You can start the Social Security disability application process online. If you prefer, you can visit your local SSA office and start the application in person by meeting with an employee face-to-face. Because of the complexity of a disability claim, an advocate or an attorney can be very beneficial in helping you win your case. You should speak with an attorney before you officially start the application.

      Most claims are denied at first, and many go all the way to an administrative law judge for a ruling. However, those who have enlisted the assistance of an advocate or attorney are much more likely to have their disability claim for benefits approved.

      If you questions about your rights, or you are considering filing for Social Security Disability, call today or contact us online for more information.
    • How Many Claims Get Approved?

      There are numerous Offices of Disability Adjudication and Review (ODARs) in Michigan. Their approval rates (the percentage of applications granted at the hearing level) vary from office to office.

      In 2018, certain West Michigan offices had the following approval rates:

      • Mount Pleasant: 43%
      • Grand Rapids: 42%
      • Lansing: 47%
      • Livonia: 53%
      • Flint: 46%

      The approval rate for the judge handling your case is also very important.

    • How Long Does It Take to Get a Decision?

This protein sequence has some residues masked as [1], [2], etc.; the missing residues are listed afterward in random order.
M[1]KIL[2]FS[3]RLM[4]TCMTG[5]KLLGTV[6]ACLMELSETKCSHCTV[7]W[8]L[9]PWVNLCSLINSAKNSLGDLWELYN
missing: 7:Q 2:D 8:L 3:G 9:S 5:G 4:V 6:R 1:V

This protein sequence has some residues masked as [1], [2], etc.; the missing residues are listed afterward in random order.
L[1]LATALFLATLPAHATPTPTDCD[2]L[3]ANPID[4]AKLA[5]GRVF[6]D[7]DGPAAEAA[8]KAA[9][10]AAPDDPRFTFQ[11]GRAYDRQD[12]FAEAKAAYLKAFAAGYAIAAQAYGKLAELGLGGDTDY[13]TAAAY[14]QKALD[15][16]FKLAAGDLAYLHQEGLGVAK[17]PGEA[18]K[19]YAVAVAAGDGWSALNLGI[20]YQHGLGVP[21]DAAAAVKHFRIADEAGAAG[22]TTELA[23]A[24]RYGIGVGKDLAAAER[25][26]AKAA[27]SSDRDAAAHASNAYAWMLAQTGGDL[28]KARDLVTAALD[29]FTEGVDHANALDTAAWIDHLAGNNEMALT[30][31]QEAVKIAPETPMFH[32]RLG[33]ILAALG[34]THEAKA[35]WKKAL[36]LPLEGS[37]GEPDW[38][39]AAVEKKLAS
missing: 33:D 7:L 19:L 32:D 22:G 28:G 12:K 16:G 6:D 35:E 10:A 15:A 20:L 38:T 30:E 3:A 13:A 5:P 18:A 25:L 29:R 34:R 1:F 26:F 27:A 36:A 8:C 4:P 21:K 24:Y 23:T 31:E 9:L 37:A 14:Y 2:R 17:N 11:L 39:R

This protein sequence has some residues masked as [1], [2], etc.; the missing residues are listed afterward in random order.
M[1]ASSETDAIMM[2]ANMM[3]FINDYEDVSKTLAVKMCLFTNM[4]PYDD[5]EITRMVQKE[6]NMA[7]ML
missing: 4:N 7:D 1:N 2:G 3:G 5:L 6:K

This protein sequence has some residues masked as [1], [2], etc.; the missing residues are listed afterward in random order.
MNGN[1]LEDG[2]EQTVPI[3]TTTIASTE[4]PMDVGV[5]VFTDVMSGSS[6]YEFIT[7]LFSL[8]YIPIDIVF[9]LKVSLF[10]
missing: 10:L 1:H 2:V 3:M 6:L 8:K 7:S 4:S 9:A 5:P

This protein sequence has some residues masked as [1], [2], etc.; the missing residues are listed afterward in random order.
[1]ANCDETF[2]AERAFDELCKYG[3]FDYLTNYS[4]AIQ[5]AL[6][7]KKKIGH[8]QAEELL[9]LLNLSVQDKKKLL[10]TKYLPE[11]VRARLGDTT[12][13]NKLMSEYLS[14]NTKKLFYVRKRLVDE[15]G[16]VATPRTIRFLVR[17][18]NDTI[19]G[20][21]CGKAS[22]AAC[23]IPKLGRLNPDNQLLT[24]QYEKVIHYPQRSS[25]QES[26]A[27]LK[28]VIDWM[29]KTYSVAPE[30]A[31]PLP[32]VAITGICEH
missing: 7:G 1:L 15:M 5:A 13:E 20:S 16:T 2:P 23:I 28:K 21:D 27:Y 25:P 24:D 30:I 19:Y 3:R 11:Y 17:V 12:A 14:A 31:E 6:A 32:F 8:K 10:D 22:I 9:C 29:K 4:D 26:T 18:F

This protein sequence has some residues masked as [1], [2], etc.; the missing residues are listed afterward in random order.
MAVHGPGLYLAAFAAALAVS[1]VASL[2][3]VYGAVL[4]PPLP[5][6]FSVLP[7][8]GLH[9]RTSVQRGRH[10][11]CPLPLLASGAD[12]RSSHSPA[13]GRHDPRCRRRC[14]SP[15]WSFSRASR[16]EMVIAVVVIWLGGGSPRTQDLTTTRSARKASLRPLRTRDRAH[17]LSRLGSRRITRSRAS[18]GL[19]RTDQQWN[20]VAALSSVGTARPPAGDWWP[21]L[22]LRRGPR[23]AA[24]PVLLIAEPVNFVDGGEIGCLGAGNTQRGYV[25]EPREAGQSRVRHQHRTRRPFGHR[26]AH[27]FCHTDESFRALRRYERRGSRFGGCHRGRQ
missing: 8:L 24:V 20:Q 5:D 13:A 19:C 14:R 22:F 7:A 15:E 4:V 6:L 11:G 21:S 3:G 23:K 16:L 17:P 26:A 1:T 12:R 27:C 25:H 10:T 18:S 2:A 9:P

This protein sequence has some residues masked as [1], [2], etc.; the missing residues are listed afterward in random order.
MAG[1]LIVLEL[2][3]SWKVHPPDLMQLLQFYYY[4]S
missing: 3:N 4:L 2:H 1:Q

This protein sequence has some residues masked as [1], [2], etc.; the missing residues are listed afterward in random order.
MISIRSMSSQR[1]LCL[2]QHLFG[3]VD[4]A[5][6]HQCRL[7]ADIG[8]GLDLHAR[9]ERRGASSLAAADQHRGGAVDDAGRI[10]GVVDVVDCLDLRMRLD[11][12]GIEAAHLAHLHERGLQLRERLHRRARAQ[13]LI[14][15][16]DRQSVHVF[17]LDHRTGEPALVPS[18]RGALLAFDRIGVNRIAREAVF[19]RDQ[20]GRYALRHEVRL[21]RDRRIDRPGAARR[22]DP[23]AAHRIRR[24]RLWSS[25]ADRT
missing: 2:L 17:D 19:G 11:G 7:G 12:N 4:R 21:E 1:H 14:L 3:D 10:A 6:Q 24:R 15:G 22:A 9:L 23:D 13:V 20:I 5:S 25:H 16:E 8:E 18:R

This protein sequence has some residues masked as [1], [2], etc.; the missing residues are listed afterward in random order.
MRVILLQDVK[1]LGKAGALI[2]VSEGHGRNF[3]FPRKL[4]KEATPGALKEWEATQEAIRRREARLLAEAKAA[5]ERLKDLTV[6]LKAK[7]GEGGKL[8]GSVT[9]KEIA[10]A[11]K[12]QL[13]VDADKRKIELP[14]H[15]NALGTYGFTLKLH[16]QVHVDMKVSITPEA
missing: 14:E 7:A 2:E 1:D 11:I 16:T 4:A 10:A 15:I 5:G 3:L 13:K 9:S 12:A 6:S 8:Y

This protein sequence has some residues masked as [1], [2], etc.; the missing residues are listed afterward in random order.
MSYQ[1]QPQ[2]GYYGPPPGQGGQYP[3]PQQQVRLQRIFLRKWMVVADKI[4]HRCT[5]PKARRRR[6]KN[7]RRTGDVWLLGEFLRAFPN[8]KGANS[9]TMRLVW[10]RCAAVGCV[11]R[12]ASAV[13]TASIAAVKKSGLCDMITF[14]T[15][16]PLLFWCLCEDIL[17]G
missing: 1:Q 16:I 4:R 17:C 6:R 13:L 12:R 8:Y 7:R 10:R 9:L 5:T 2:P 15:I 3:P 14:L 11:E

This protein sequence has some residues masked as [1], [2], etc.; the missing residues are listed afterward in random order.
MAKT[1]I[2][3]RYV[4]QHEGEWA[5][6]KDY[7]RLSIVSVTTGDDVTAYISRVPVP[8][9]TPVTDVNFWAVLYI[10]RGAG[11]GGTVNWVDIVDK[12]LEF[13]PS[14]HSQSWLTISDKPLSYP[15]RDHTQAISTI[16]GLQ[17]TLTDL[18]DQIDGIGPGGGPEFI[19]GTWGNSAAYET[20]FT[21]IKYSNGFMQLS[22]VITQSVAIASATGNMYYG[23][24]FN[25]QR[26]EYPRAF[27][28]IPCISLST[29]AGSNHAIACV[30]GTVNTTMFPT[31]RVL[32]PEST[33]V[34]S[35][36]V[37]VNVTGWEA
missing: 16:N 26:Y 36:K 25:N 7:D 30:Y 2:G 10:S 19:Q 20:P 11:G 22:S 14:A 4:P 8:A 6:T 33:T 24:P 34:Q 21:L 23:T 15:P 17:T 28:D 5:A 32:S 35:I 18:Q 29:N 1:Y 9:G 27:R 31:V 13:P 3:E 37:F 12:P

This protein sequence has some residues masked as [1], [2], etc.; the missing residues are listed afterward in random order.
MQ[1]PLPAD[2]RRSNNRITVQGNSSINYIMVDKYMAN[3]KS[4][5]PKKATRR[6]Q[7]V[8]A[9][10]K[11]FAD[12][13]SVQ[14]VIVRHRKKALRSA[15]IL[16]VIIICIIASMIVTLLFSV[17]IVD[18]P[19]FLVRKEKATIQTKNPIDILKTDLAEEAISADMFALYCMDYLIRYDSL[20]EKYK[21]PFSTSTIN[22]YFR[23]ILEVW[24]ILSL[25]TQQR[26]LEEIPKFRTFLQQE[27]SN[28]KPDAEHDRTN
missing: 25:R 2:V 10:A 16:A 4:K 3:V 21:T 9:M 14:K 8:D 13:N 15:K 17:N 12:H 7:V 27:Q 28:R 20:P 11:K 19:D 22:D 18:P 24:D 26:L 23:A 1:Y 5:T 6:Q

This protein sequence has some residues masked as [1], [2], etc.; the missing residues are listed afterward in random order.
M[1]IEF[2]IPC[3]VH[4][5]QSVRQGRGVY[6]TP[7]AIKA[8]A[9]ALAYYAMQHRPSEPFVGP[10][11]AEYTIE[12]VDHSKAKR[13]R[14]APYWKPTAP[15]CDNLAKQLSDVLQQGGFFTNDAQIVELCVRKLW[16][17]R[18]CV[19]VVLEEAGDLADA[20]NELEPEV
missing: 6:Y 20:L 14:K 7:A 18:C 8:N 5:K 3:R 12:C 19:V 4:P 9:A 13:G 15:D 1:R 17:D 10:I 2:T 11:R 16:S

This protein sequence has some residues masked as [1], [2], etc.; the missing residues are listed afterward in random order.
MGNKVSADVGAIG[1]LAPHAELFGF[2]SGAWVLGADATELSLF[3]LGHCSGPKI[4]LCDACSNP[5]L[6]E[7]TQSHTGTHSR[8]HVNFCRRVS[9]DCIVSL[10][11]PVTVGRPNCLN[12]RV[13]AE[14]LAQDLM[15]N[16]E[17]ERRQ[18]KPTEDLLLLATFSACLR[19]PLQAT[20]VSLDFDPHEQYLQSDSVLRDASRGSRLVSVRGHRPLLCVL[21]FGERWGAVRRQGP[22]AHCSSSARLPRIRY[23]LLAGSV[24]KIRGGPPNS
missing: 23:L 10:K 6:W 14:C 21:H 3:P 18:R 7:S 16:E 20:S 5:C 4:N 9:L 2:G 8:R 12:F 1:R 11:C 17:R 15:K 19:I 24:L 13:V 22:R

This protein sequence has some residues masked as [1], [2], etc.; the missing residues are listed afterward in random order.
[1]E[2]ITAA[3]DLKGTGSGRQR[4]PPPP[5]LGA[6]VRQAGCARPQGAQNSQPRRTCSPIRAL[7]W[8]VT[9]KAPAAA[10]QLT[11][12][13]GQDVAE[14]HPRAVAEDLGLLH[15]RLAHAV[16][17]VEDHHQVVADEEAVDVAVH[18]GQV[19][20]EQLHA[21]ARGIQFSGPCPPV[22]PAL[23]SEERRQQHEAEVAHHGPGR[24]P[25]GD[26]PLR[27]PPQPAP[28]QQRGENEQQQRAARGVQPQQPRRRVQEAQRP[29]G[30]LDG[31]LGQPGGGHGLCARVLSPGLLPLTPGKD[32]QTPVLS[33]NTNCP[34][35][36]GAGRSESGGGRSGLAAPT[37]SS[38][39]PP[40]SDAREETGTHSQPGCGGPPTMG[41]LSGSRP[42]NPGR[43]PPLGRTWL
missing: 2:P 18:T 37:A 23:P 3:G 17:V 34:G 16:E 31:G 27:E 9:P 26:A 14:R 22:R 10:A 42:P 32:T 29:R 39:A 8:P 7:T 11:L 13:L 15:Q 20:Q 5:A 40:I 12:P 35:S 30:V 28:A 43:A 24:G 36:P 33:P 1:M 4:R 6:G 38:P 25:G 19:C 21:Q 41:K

This depends on the level or “stage” at which your application is pending. When you first file your application, the decision is made by an office in Michigan called the “Disability Determination Service.” This is a state of Michigan agency that applies the SSA’s rules. After you file your application, it will probably take between 90 and 120 days to receive a decision.

      If your initial application for benefits is denied, you can appeal and request a hearing before an administrative law judge (ALJ). This means that, eventually, you will go before the judge to argue your case for disability benefits.

      Unfortunately, it can take months to schedule an appeal. The average wait time for a hearing in Grand Rapids is 14 months; in Lansing, it’s 12.1 months; and in Mt. Pleasant, it’s 17 months. It also takes some time after the appeal to receive the judge’s decision.

    • How Much Will I Receive in Benefits?

      Supplemental Security Income (SSI) payments are based on need. The monthly maximum benefit amount starting in 2019 is $771 per month for individuals, and $1,157 for couples. However, depending on your situation, you may not receive the full amount.

      Social Security Disability Insurance (SSDI) payments are based on the worker’s Social Security earnings before the disability occurred. That is, the more you earned prior to becoming disabled, the more your SSDI payments will be, up to a certain maximum.

      The amount you receive in benefits will also depend on the “onset date” for your disability. With a convincing case, you could receive months of back pay due to an early onset date ruling.